At the time, many laughed it off as Saban being Saban, but it turned out to be foreshadowing.
That laser focus, among other things, helped the Crimson Tide clinch its fourth straight No. 1 recruiting class, according to Rivals.com.
So Saban’s beaming smile from ear to ear Wednesday showed signs of both happiness and a sense of relief as another stellar class was signed, sealed and delivered and 19 prospects were heading to Tuscaloosa in the summer to join the eight who begin classes in January.
“The biggest thing is this day is really an accumulation of a lot of hard work and a lot of time spent by a whole bunch of people,” Saban said Wednesday. “We recruit as a team here. A lot of people make a great contribution to that team.”
ESPN, 247Sports, Rivals.com and Scout ranked the Tide’s class as the best by a significant margin.
Heading into signing day, the Tide’s class was pretty much intact. Alabama maintained every commitment except one of what already was rated as the nation’s consensus best class by the recruiting services.
Even so, Alabama made the biggest splash of the day with Auburn High five-star linebacker Rashaan Evans picking the Tide over hometown Auburn University. Both of Evans’ parents attended Auburn. He grew up in Auburn and was long considered an Auburn lean.
“I really don’t think it makes a lot of difference where a guy’s from,” Saban said. “What we try to focus on here is the opportunity that a young man has here, and sometimes guys are just a little better fit for what they’re looking for, maybe what the critical factors of development that they might have through their college career and how they can contribute in a program that makes one place a little better than the other.”
The Tide’s reach stretched across 15 states. By position, the Tide added six offensive linemen, six defensive linemen, four defensive backs, four linebackers, two quarterbacks, two wide receivers, one athlete, one tight end and one punter.
“The important thing to have in this kind of recruiting class, which we feel sort of satisfies the needs we have,” Saban said. “I'm sure that every coach that stands up here today and talks about their recruiting class, I've never heard anybody say they've had a bad class. I've never heard anybody not say they didn't identify their needs. So I'm going to say the same thing.”
On paper, this class meets every need. Alabama’s offensive line was inconsistent in 2013, so the Tide added the nation’s top prep offensive tackle, the top two centers and the top junior college offensive tackle.
Alabama was never able to settle on a second cornerback last season, so the Tide signed two of the nation’s best cornerbacks, both of whom have track speed.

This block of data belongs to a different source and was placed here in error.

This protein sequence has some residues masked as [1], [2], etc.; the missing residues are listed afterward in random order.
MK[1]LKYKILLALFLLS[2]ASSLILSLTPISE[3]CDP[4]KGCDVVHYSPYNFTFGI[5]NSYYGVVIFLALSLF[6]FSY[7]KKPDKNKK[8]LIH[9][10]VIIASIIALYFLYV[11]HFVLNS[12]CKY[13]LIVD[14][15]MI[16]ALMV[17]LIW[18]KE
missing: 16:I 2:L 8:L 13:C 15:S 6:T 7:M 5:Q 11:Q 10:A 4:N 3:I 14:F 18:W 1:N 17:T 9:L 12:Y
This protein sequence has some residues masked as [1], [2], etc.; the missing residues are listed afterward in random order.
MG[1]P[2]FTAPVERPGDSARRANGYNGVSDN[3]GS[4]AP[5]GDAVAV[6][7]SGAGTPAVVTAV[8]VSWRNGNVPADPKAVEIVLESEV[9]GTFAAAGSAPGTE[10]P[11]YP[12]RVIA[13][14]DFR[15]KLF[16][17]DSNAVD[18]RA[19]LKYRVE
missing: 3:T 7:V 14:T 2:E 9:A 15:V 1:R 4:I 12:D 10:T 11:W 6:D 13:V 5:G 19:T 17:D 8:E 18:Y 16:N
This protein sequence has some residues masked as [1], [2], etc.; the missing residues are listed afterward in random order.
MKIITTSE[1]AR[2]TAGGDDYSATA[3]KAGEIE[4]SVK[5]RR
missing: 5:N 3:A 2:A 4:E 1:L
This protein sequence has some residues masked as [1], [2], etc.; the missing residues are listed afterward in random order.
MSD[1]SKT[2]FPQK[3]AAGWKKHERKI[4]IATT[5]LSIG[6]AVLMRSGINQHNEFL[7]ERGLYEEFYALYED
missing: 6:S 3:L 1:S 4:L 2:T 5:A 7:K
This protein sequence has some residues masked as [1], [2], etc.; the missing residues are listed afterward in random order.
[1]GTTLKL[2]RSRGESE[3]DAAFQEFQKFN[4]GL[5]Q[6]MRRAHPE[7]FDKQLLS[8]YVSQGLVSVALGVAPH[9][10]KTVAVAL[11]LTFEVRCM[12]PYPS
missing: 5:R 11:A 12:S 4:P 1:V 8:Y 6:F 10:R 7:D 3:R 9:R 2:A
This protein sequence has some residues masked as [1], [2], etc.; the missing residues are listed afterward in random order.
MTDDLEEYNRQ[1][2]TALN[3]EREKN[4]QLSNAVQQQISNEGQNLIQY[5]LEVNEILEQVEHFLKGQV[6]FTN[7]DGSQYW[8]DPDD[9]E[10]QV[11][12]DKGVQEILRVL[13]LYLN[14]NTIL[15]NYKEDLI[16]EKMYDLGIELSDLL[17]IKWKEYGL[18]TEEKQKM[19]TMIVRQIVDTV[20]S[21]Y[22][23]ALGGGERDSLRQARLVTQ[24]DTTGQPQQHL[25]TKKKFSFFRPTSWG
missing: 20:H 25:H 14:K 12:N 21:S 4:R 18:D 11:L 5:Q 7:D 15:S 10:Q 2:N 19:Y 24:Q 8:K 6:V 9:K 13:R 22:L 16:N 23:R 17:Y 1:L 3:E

Alabama lost its three-year starting quarterback in AJ McCarron, so the Tide signed a transfer from Florida State (Jacob Coker) and one of the top prep pocket passers (David Cornwell of Oklahoma). Alabama’s pass rush was inconsistent, and the defensive line lost two starters. So the Tide brought in the nation’s top strongside defensive end and two junior prospect with the ability to contribute early. Oh, and don’t forget the punter to compete to replace the graduated starter.
“We thought we needed linemen on both sides of the ball. We felt we were a little thin last year in both of those areas,” Saban said. “Quarterback, obviously, is a critical position in any program, and we're very excited about the two young men we have coming in to those positions. We were thin in the secondary last year. We felt like we got some really good players at that position. One of the goals we have was to get a little more fast-twitch, quicker body type guys to play on the edges for us.
“We're playing against a lot more spread. I feel between the outside backer types we got as well as some of the more athletic kind of defensive ends we got that maybe we satisfied that need as well. We also needed a punter and we feel good about the punter we were able to attract in this class.”
For the players, it was all about being a part of a great class.
“It’s amazing. You look at this class and what we’ve done,” said Cornwell, one of eight early enrollees. “(We were) just in there talking about it. I didn’t know how elite it was. All our hard work has come down to this. Coaches have done a great job; really taught some of the recruits how to go out and do it ourselves. Really appreciate that from the coaches. Great experience.”
With that experience, a common goal of winning championships has developed.
“We’re a real close class. Everybody pretty much already knew each other,” said early enrollee Shaun Dion Hamilton, a linebacker. “A lot of recruits took their officials in January so we did a lot of hanging out that weekend. We’re a real close class and we plan on winning a lot of championships.”
While some analysts are naming Alabama’s recruiting haul the best since the modern rankings began, Saban won’t join that argument. But he did say his 2008 class that was ranked No. 1 nationally that year by Rivals is special to him. It helped produce three national titles.
“I can tell you now that you can take that class and say how many guys got drafted, how many guys had great careers,” he said. “They actually all proved that they were a great recruiting class. They had great team success here, won a national championship, and came here when this was not the sexy place to be. We were 7-6.
“So I guess that class is the one that’s closest to my heart, all right, because those guys bought in when they just believed that we were going to be able to be successful and they could make a great contribution to helping us be successful. That class really did.
“And I’m not making any comparisons to any classes, but I really do feel that the character of this class, as well as the ability of this class, I think I’m very pleased with. I will say that.”